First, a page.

• Fees. You may encounter monthly maintenance and ATM fees when you open a money market account. On the other hand, money market funds may impose trade fees. Ask your provider about fees associated with the account you’d like to open and how to avoid them.
  • Accessibility. How often do you want to tap into your funds? Like savings accounts, money market accounts are typically limited to six transfers monthly and many providers impose excessive transaction fees for surpassing this limit. Conversely, money market funds tend to offer more account accessibility with unlimited withdrawals, transfers and check-writing privileges.

Compare top-rated accounts

$
$
months
Name Product Interest rates (APY) Fee Minimum deposit to open Interest earned More info
CIT Bank Savings Builder High Yield Savings Account

0.55% on $25,000+ or set up a direct deposit of $100+ each month
0.31% on $0 to $24,999
$0
$100
Go to site
View details
No account opening or maintenance fees. Daily compounding interest. Earn one of the nation's top rates
CIT Bank Money Market
0.60%
$0
$100
Go to site
View details
A savings account with a higher-than-average rate and minimal fees.
Discover Money Market

0.50% on $100,000+
0.45% on $1 to $99,999
$0
$2,500
Go to site
View details
This money market account offers a competitive APY.
UFB Direct Premium Money Market Account

0.40% on $25,000+
0.10% on $0 to $24,999.99
$10 per month
(can be waived)
$5,000
Go to site
View details
Enjoy the security and earning potential of a savings account while maintaining the flexibility to write checks.
BBVA Money Market

0.21% on $1,000,000+ for 3 months (0.20% after)
0.13% on $10,000 to $999,999.99 for 3 months (0.10% after)
0.05% on $0 to $10,000
$15 per month
(can be waived)
$25
Go to site
View details
Earn a promotional APY for your first 3 months and access your money by ATM, check or bill pay.
loading

Compare up to 4 providers

Name Product Available asset types Stock trade fee Option trade fee Annual fee
Zacks Trade
Stocks,Bonds,Options,Mutual funds,ETFs,Forex,Cash
$1
$1 + $0.75/contract
0%
Trade stocks, options and ETFs for as low as $1 per order for a year when you open a new account by December 31, 2019, and fund it with $2,500 or more within 60 days.
Firstrade
Stocks,Options,Mutual funds,ETFs
$0
$0 + $0/contract
0%
Firstrade customizable trading platforms let you manage your account and trade from your desktop, iPad or mobile phone.
Facet Wealth Financial Planning
Stocks,Bonds,Options,Mutual funds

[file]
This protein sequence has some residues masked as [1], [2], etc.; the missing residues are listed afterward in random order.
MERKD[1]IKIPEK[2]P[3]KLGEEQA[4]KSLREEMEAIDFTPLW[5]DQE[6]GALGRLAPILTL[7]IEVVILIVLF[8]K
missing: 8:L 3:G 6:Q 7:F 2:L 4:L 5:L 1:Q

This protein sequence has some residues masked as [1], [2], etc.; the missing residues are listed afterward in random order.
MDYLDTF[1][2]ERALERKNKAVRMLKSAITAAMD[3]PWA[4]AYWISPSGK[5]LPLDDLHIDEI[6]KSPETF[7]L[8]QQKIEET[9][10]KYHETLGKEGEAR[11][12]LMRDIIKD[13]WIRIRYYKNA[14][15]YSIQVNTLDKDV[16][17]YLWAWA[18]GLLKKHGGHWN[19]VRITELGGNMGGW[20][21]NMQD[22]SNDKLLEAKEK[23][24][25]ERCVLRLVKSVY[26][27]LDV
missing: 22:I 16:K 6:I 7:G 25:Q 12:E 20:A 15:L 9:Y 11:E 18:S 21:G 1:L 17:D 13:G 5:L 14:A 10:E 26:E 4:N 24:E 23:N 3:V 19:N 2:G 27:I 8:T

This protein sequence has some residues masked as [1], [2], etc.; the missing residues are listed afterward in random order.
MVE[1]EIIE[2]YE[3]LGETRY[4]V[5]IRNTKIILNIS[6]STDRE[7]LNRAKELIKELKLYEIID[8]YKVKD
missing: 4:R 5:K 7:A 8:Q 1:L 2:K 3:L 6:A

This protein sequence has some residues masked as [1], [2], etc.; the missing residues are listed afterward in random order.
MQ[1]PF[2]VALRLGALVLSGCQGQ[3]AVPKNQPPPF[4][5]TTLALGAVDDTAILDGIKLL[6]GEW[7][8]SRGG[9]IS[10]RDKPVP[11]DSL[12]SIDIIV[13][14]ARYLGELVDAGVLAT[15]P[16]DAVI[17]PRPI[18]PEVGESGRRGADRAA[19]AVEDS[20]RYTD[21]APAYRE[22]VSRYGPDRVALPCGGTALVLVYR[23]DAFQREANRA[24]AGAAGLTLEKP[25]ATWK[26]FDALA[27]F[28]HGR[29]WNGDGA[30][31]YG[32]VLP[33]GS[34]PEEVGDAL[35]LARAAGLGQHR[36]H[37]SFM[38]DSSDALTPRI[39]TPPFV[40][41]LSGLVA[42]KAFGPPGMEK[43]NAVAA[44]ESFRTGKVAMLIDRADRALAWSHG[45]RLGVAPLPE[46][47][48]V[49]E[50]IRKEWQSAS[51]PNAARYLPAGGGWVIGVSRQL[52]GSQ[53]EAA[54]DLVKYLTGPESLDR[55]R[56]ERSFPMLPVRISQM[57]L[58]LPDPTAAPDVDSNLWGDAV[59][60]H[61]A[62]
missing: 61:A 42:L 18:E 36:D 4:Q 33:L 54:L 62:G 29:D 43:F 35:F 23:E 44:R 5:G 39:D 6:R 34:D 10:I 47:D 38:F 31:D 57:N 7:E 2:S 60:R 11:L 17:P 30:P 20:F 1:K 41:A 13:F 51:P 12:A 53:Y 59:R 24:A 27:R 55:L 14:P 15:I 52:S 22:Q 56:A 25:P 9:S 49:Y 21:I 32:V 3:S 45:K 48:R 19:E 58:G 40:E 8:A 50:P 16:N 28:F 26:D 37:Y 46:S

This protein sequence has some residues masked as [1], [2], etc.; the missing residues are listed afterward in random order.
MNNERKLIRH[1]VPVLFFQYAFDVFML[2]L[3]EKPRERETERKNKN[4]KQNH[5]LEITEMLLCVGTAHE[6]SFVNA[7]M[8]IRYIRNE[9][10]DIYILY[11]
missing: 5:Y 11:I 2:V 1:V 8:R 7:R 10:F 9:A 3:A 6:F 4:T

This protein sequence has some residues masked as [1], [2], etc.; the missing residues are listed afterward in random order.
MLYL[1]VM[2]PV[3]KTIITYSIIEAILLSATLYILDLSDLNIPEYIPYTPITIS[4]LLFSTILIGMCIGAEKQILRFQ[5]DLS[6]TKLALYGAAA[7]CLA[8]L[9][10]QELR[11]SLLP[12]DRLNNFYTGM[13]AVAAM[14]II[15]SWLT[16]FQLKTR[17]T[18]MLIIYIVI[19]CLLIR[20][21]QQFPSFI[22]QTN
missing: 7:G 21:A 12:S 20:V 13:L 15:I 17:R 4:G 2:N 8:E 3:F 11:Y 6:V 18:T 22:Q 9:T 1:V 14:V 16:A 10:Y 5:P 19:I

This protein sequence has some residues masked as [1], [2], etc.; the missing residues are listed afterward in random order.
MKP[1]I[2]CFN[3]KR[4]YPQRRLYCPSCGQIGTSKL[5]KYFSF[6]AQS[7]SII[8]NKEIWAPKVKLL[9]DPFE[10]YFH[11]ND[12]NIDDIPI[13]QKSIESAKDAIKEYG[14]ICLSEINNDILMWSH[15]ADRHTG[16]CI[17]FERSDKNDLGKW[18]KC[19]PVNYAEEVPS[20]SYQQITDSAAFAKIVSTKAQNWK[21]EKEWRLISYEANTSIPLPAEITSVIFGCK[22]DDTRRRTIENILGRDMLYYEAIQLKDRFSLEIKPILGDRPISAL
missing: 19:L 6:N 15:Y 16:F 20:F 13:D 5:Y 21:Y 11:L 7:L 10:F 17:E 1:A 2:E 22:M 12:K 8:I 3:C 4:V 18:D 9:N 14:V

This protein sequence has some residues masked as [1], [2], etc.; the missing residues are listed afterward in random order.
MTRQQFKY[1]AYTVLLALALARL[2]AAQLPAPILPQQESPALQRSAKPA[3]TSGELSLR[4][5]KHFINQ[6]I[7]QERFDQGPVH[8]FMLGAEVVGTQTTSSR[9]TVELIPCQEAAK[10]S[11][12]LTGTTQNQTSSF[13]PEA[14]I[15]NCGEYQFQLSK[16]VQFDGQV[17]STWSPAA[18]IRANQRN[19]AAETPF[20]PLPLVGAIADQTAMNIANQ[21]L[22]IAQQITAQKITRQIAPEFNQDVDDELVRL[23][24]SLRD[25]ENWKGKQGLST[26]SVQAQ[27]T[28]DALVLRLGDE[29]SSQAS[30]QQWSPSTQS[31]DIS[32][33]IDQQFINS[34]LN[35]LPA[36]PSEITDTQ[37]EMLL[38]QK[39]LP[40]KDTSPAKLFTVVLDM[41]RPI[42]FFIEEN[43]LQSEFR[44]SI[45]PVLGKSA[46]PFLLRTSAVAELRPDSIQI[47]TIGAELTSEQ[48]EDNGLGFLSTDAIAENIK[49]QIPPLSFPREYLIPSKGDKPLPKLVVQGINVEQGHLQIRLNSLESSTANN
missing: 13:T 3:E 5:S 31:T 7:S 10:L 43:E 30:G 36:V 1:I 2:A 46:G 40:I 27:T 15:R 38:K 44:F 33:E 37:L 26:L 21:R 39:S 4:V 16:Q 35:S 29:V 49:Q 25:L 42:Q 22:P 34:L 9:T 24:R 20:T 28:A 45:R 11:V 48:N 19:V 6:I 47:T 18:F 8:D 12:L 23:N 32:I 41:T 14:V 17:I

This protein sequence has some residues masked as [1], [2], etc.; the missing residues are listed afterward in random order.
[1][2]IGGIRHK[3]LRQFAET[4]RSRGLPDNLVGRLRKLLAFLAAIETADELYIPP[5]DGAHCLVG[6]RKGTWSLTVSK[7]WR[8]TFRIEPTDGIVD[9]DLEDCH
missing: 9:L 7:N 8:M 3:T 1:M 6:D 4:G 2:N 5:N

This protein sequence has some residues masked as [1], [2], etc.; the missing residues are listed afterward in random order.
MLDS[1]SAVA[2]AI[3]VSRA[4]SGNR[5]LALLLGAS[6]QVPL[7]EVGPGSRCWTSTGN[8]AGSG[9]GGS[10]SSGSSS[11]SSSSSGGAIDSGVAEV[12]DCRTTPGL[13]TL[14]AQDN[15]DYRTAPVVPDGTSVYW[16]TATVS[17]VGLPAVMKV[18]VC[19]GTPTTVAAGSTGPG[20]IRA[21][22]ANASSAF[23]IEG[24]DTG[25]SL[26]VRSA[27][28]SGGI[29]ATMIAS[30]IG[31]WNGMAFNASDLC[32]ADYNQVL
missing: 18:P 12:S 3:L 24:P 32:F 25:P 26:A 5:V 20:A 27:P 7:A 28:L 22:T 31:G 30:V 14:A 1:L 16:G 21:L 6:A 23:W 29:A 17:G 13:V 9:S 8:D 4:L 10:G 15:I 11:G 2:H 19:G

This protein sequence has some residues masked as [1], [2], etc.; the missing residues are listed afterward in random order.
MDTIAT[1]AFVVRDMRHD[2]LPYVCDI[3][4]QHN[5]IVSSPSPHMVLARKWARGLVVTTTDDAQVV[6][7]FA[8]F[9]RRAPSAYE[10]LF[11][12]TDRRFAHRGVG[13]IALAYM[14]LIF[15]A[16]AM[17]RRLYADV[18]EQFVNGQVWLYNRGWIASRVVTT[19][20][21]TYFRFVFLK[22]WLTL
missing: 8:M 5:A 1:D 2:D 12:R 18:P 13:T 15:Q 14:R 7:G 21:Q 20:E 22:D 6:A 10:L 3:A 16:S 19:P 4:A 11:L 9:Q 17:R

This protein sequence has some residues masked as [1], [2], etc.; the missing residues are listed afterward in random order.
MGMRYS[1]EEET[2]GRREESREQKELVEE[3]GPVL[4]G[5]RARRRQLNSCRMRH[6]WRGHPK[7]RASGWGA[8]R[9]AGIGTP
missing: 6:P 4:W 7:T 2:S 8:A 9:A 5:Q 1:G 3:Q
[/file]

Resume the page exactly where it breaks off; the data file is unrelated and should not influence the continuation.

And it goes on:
$0
$480 per year
Facet Wealth flat fee model allows them to deliver an affordable Facet Financial Life Plan and create greater access for families that are just starting—or with assets in retirement plans
TradeStation
Stocks,Bonds,Options,Mutual funds,ETFs,Futures
$5
$5 + $0.50/contract
$99.95 per month
A platform built for all kinds of traders and all styles of trading
loading

Compare up to 4 providers

Bottom line

These accounts may share a similar name, but both offer a unique earning opportunity with discerning features and drawbacks. Money market accounts have high minimums and rates but limited accessibility. And money market funds have fluctuating returns coupled with low minimums and fees.

Review your account options with multiple providers before you make a decision.

Frequently asked questions

Ask an Expert

You are about to post a question on finder.com:

  • Do not enter personal information (eg. surname, phone number, bank details) as your question will be made public
  • finder.com is a financial comparison and information service, not a bank or product provider
  • We cannot provide you with personal advice or recommendations
  • Your answer might already be waiting – check previous questions below to see if yours has already been asked

Finder.com provides guides and information on a range of products and services. Because our content is not financial advice, we suggest talking with a professional before you make any decision.

By submitting your comment or question, you agree to our Privacy and Cookies Policy and finder.com Terms of Use.

Questions and responses on finder.com are not provided, paid for or otherwise endorsed by any bank or brand. These banks and brands are not responsible for ensuring that comments are answered or accurate.
Go to site